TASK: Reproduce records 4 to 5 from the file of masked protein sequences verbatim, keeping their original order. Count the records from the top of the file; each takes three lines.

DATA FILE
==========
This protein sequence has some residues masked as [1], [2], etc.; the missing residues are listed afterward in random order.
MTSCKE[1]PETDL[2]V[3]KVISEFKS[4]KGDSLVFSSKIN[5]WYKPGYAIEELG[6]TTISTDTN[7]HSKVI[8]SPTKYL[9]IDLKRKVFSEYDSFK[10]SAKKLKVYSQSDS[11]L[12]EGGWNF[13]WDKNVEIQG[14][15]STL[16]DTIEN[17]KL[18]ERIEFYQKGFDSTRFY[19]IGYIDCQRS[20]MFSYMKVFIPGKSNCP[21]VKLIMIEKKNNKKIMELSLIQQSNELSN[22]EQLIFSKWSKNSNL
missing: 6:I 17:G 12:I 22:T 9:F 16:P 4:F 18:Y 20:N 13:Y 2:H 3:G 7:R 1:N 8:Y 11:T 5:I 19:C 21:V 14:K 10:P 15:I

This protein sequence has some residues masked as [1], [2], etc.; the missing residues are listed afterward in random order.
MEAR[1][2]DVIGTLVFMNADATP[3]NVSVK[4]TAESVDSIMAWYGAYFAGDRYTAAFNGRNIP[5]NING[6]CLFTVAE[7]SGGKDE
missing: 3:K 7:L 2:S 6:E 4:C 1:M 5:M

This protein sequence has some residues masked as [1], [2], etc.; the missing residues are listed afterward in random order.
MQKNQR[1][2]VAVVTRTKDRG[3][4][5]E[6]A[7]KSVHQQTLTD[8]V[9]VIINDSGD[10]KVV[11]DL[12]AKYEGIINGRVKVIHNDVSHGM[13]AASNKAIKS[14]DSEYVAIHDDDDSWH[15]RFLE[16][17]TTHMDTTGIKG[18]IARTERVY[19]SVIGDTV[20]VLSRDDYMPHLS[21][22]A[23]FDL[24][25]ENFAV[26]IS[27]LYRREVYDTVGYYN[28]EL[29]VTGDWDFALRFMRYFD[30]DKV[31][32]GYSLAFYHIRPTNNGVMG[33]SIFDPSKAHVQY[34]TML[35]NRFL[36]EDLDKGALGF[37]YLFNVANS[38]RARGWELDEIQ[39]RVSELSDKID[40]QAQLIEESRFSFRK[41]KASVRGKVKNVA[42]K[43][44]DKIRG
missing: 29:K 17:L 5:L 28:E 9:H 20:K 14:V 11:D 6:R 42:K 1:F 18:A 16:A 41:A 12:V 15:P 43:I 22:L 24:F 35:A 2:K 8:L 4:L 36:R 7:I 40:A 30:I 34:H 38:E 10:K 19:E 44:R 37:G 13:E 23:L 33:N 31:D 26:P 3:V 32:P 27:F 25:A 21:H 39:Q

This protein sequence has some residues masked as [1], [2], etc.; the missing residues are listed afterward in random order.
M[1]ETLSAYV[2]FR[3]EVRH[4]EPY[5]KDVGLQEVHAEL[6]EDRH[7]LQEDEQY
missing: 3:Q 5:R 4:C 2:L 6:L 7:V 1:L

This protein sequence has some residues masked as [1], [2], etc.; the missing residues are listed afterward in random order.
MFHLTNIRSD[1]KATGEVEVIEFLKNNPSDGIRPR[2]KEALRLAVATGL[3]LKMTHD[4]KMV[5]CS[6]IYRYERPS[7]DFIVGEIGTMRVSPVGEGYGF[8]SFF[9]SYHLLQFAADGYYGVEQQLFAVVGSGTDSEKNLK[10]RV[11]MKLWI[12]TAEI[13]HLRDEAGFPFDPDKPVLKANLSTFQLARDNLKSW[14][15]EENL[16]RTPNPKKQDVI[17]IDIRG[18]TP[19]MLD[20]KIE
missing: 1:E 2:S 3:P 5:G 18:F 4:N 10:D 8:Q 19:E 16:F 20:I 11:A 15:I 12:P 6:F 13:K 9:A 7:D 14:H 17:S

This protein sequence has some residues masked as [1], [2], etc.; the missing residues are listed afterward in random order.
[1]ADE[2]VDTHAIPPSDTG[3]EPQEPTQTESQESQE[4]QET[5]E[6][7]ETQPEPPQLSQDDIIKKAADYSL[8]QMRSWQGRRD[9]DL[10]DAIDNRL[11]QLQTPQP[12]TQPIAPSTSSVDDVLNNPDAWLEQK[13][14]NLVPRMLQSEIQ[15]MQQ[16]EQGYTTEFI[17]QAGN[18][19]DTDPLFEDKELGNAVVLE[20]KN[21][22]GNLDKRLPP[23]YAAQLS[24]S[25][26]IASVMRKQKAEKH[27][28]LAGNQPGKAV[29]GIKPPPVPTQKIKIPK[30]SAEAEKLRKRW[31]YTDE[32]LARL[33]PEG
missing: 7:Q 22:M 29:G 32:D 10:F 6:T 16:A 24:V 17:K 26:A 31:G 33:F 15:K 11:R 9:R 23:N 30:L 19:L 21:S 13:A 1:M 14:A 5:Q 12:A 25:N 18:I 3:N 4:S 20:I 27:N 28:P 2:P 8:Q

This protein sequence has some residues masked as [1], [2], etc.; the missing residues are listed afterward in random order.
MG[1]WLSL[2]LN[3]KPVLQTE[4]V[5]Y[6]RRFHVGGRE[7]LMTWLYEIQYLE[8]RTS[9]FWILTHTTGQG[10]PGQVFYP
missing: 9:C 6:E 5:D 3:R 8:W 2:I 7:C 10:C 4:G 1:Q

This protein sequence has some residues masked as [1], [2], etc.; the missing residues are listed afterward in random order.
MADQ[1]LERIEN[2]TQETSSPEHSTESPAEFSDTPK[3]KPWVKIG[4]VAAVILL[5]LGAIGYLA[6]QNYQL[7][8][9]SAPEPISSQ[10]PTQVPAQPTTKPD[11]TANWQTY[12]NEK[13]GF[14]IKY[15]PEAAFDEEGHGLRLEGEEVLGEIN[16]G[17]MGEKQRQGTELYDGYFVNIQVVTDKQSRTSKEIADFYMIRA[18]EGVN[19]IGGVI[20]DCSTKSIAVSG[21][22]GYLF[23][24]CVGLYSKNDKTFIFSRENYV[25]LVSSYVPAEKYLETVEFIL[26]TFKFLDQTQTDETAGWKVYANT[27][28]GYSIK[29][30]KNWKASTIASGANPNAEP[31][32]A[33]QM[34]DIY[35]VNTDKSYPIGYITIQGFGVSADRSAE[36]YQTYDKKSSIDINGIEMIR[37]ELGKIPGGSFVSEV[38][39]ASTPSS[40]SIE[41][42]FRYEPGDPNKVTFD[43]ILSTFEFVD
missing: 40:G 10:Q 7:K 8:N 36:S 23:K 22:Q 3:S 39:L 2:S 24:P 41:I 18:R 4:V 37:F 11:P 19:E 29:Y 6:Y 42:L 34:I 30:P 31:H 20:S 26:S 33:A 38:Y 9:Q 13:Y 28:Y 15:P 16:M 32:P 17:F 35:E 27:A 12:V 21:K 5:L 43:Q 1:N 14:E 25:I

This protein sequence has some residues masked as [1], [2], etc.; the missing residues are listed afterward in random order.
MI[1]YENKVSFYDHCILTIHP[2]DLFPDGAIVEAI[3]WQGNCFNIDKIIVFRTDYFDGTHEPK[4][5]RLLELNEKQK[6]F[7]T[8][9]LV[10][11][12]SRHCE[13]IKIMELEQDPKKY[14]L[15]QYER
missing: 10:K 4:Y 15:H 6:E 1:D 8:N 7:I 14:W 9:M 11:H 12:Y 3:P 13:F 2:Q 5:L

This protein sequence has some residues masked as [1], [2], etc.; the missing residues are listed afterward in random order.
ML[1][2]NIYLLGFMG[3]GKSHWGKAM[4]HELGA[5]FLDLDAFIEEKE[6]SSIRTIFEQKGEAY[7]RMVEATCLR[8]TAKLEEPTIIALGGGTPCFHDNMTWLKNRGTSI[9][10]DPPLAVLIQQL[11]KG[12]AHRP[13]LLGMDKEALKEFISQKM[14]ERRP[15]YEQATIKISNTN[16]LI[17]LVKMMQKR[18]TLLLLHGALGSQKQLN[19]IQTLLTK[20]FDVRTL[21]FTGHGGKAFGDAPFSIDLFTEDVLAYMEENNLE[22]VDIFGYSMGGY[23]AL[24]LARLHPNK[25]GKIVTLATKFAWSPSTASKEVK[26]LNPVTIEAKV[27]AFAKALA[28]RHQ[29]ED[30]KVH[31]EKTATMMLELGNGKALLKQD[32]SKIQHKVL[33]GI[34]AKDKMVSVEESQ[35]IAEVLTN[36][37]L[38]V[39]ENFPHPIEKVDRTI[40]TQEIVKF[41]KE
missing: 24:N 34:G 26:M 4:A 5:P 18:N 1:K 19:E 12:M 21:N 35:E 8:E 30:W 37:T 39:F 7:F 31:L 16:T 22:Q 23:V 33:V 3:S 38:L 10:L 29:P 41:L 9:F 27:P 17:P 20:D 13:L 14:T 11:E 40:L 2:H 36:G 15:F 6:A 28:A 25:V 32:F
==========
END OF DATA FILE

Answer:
This protein sequence has some residues masked as [1], [2], etc.; the missing residues are listed afterward in random order.
M[1]ETLSAYV[2]FR[3]EVRH[4]EPY[5]KDVGLQEVHAEL[6]EDRH[7]LQEDEQY
missing: 3:Q 5:R 4:C 2:L 6:L 7:V 1:L

This protein sequence has some residues masked as [1], [2], etc.; the missing residues are listed afterward in random order.
MFHLTNIRSD[1]KATGEVEVIEFLKNNPSDGIRPR[2]KEALRLAVATGL[3]LKMTHD[4]KMV[5]CS[6]IYRYERPS[7]DFIVGEIGTMRVSPVGEGYGF[8]SFF[9]SYHLLQFAADGYYGVEQQLFAVVGSGTDSEKNLK[10]RV[11]MKLWI[12]TAEI[13]HLRDEAGFPFDPDKPVLKANLSTFQLARDNLKSW[14][15]EENL[16]RTPNPKKQDVI[17]IDIRG[18]TP[19]MLD[20]KIE
missing: 1:E 2:S 3:P 5:G 18:F 4:N 10:D 8:Q 19:E 16:F 20:I 11:A 15:I 12:P 6:F 13:K 9:A 7:D 14:H 17:S